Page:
Randolph suspects that Cannon might have a hard time bringing any of nine anti-choice house bills to the floor given that the state seems to be waking up to the fact that none of them are going to do anything to create jobs. And in the end that’s what this is all about, right?

“What’s interesting is this issue is being battled on a completely different battlefield,” Susannah Randolph says. “This isn’t about the abortion issue. This is about the hypocrisy of how you define government.”

Though Rick Scott may be 
the poster boy of the movement to run government as a business, he’s certainly not the only one taken by the latest conservative zeitgeist. At a meeting of the Central Florida Commission on Homelessness on April 6, a pair of high-powered Yankees wooed Orlando Mayor Buddy Dyer, Orange County Mayor Teresa Jacobs and others with power over the powerless with a sales pitch for Ready, Willing & Able, a residential work and job skills training program targeting the urban homeless, particularly those who are drug abusers and just coming out of jail. The program is run by the Doe Fund, a nonprofit based in New York with registered expenses of $47.6 million in 2009.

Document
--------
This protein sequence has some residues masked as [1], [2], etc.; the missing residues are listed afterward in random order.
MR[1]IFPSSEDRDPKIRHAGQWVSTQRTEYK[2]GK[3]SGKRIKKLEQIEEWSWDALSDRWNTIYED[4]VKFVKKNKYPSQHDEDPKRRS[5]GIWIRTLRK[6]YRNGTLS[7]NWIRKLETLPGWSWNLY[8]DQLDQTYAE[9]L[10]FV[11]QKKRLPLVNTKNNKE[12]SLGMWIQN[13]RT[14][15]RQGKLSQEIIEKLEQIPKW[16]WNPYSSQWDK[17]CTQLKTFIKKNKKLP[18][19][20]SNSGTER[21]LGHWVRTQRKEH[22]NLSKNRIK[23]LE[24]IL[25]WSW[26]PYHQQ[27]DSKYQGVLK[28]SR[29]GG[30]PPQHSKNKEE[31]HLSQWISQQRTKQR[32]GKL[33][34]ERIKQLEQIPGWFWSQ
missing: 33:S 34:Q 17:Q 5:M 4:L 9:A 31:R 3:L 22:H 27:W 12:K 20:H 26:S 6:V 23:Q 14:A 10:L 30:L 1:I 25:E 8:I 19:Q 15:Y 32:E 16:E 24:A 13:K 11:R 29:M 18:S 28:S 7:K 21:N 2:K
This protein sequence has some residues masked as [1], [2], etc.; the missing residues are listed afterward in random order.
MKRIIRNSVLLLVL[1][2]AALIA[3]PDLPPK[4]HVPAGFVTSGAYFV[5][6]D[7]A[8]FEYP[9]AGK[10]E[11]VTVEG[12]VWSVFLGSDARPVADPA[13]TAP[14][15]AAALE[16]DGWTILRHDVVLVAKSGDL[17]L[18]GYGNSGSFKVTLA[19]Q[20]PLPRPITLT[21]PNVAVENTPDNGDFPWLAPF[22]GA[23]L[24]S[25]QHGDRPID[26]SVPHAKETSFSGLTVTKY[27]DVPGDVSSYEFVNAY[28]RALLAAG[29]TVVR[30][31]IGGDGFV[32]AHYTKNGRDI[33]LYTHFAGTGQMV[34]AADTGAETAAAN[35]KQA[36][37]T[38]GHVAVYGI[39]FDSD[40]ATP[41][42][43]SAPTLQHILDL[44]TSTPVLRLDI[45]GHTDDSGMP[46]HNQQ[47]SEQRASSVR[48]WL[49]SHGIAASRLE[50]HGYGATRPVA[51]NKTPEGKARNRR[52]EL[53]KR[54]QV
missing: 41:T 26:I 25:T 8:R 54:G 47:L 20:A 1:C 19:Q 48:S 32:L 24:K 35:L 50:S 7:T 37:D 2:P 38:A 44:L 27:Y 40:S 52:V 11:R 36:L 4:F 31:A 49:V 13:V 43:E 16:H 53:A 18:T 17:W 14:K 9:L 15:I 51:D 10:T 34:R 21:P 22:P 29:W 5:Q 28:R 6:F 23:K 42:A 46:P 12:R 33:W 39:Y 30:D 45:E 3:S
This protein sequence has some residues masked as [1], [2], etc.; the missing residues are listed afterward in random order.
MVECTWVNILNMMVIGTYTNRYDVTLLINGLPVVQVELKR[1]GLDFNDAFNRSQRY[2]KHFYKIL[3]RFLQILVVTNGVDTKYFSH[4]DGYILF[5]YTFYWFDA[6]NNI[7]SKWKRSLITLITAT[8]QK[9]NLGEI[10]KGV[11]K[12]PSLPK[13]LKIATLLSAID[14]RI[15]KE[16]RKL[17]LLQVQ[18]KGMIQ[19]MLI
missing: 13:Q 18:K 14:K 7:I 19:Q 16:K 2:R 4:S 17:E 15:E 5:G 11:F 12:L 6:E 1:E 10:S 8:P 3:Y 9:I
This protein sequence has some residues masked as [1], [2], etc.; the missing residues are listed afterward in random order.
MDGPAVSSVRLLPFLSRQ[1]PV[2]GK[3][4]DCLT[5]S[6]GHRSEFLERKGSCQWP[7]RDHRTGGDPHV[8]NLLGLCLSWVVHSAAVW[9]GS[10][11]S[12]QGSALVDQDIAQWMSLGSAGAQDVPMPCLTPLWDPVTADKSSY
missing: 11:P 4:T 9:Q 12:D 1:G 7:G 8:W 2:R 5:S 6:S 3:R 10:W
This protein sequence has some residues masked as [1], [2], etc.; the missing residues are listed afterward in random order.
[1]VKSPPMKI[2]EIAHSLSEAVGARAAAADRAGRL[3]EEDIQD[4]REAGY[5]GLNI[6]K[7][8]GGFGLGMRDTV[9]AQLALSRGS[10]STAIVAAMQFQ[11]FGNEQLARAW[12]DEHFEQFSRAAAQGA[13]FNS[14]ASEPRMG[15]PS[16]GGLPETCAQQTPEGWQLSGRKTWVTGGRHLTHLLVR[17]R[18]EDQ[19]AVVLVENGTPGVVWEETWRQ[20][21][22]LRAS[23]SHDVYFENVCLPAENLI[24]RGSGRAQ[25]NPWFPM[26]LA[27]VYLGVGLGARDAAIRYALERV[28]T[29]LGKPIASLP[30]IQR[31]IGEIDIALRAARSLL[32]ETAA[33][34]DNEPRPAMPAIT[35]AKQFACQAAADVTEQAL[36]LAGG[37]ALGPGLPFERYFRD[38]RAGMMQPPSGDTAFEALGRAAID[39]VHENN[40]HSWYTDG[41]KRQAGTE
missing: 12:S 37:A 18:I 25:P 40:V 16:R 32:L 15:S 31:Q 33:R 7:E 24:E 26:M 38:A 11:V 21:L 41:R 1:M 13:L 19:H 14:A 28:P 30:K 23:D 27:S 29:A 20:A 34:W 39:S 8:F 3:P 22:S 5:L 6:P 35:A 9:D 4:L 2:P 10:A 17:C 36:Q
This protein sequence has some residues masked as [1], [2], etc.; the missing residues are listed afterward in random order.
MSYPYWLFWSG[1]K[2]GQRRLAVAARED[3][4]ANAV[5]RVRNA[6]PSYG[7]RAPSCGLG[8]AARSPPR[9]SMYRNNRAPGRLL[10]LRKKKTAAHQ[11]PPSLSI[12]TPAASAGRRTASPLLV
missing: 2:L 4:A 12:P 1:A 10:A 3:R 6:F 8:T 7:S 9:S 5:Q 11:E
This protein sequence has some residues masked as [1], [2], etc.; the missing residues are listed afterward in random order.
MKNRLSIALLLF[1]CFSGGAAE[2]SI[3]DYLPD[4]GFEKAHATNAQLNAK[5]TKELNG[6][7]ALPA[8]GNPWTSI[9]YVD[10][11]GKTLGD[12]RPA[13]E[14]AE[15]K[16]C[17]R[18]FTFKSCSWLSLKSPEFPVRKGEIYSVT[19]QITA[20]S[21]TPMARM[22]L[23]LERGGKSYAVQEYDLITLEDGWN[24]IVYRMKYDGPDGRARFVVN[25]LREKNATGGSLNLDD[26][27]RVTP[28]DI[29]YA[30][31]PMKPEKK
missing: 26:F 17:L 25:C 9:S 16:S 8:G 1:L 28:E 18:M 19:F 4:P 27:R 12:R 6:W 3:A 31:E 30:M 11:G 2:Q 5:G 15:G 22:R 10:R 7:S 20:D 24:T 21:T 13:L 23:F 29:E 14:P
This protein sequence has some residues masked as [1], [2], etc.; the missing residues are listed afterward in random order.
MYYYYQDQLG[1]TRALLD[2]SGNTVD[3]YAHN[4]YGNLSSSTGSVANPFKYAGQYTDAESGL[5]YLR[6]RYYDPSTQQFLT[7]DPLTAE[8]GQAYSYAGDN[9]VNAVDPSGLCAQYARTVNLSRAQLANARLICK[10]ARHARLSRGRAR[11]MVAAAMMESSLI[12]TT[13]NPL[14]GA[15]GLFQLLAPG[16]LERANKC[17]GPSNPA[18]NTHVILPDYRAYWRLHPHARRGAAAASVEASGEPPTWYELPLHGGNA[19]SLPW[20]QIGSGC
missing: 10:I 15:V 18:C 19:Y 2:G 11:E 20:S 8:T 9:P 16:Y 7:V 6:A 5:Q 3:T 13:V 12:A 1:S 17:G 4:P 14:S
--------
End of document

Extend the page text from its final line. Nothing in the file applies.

“There’s a big appetite for things that work, for things that produce results and outcomes,” backhanded Philip Mangano, whose windswept mane of white hair suggested at least two decades of consistent convertible commuting. Mangano’s cohort, Robert Hess – in between utterances of the phrase “New York minute” – said that the program, founded in 1985 and currently operating in Philadelphia, New York and Jersey City, boasts more than 4,000 graduates, 67 percent of which have remained “employed, housed and drug-free for six months.”

Their secret to success, evidently, is the carrot and the stick. After a formerly homeless person is set up with a bed and a temporary job (usually a street-cleaning gig) giving them “marketable job skills,” they are eventually shepherded towards a real job (economy willing) and a living place of their own. Then, on a monthly basis, they report back to their alma mater, submitting to a drug test, supplying a pay stub and proving payment of rent. If those three conditions are met, the organization hands the person $200, reaching a total of $1,000 over five months.

The proposal would only establish 70 transitional beds and 50 transitional jobs for the homeless in Central Florida, yet Mangano invoked the “Tipping Point” theory of New Yorker staff writer Malcolm Gladwell (whom Mangano says consulted them on the project) to assure that the $970,000 annual price tag to the taxpayers would be worth every dime. “We are focused on a small segment of a population that is difficult to serve, and I will guarantee you, the most expensive users of public benefits in your community,” Hess added.